The reality check awaiting Nairobi Governor Johnson Sakaja after taking over

Nairobi governor Johnson Sakaja taking the oath of office administered by Justice Roselyne Aburili ( left) .

Photo credit: Sila Kiplagat | NMG

Governor Johnson Sakaja on Thursday last week took over the reins of City Hall with a promise to build a city whose hallmark is order, dignity and opportunities for all.

Two days later, the new governor took a tour of parts of the capital accompanied by his deputy Njoroge Muchiri, where he came face-to-face with the garbage menace in the city.

The tour offered a glimpse of what awaits the fourth governor of Nairobi as he begins working for the more than five million city residents.

"Toured various parts of the city this morning with my officers. I have given firm directions on resolving the current garbage problem across Nairobi in the next few days," posted Mr Sakaja on social media. The governor will today meet with the more than 11,000 county government workers.

"This is to notify all staff that the governor has scheduled a meeting with all Nairobi City County staff at 7am at City Hall buildings at the parking lot on Monday August 29, 2022. Please [attend] the meeting without fail," acting County Secretary and head of County Public Service Jairus Musumba said in a memo to staff.

The Nairobi Metropolitan Services (NMS) is expected to start the process to hand over four county functions ahead of its winding up on November 24.

The functions — health services, transport, public works, utilities and ancillary services and county planning and management — were transferred to NMS on February 25, 2020.

"NMS has accomplished all the tasks given to it to do in the two years and the extra tasks that we have taken on board, which are ongoing projects, I will be more than happy to handover. We will start the process from next as we wind up as NMS," said NMS Director-General Lieutenant General Mohamed Badi.

Mr Sakaja has his work cut out for him after making ambitious pledges during the campaign period. Failures by successive regimes of Dr Evans Kidero, Mike Sonko and outgoing Governor Ann Kananu has left Nairobi residents grappling with challenges regarding waste management, water, health services, high unemployment rates, insecurity, inadequate housing, education, a tough business environment and lack of adequate infrastructure in informal settlements.

The county government is only able to collect less than 2,000 tonnes of the over 3,000 tonnes of garbage produced in the city. The net effect has been mounds of garbage strewn all over the capital right from the city centre to the estates.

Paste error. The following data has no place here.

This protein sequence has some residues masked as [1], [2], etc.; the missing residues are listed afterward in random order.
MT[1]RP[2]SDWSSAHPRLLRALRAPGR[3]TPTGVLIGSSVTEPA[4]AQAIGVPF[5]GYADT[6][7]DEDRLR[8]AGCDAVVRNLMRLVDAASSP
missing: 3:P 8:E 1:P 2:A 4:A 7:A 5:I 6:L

The more than 100 health facilities are also struggling with lack of medical supplies with frequent strikes by health workers.

In terms of water, the demand and supply deficit in the city keeps on burgeoning with 193 boreholes sunk by NMS seeming like a drop in the ocean as water rationing, which began in April 2017, continues.

Traders in the capital have complained of a punitive licensing regime and harassment by inspectorate officers. There is also the problem of parking boys, hawkers, street families and crippling traffic jams that cost the economy Sh50 million daily due to time wasted on the road.

On education, many children in informal settlements are not in school due to biting poverty.

With provision of services dependent on how much revenue is available, City Hall has continually failed to meet its revenue targets experiencing an annual deficit of Sh8 billion on average, collecting a paltry Sh10 billion in own-source revenue.

Nairobi receives Sh19.24 billion up from Sh15.91 billion from the national government in shareable revenue allocation and conditional grants. The low own-source revenue figures have been blamed on corruption at City Hall and a not fully-digitised revenue collection services, which have denied past regimes the much-needed cash to deliver services to Nairobi residents.

Mr Sakaja has packaged himself as a governor who will oversee a county government that will work for the residents and deliver quality services.

Among his pledges include coming up with an integrated mass transit plan that will incorporate smart solutions to decongest the city centre and reduce the time spent in traffic jams by 80 per cent.

This is in addition to the introduction of a commuter rail as well as safe and reliable infrastructure for non-vehicular transport with the politician saying he will leverage on an infrastructure bond to fund such development.

To deal with the garbage menace, Mr Sakaja pledged to invest in renewable power generation from solid waste to provide affordable electricity to homes and businesses. He also vowed to provide adequate infrastructure for waste disposal and deal with corruption and conflict of interest in the waste management sector.

He further committed to increase the number of health professionals, establish a county blood bank, settle debts owed to the Kenya Medical Supplies Authority and address issues to do with Collective Bargaining Agreements.

In terms of education, the governor pledged to introduce free feeding programmes for all public primary schools and enhanced bursaries as part of reforms in the education sector.

In terms of provision of an enabling business environment, he committed to introducing an electronic unified single business permit and instant online licences renewal, build 20 modern markets, establish a Sh50 million Biashara Fund as well as simplify and automate the planning, building and construction approvals.

Deputy Governor Njoroge Muchiri added that they will also focus on streamlining the licensing regime, and building systems to make it easier for Nairobi residents and business people to not only receive services but also pay what is due to the county government.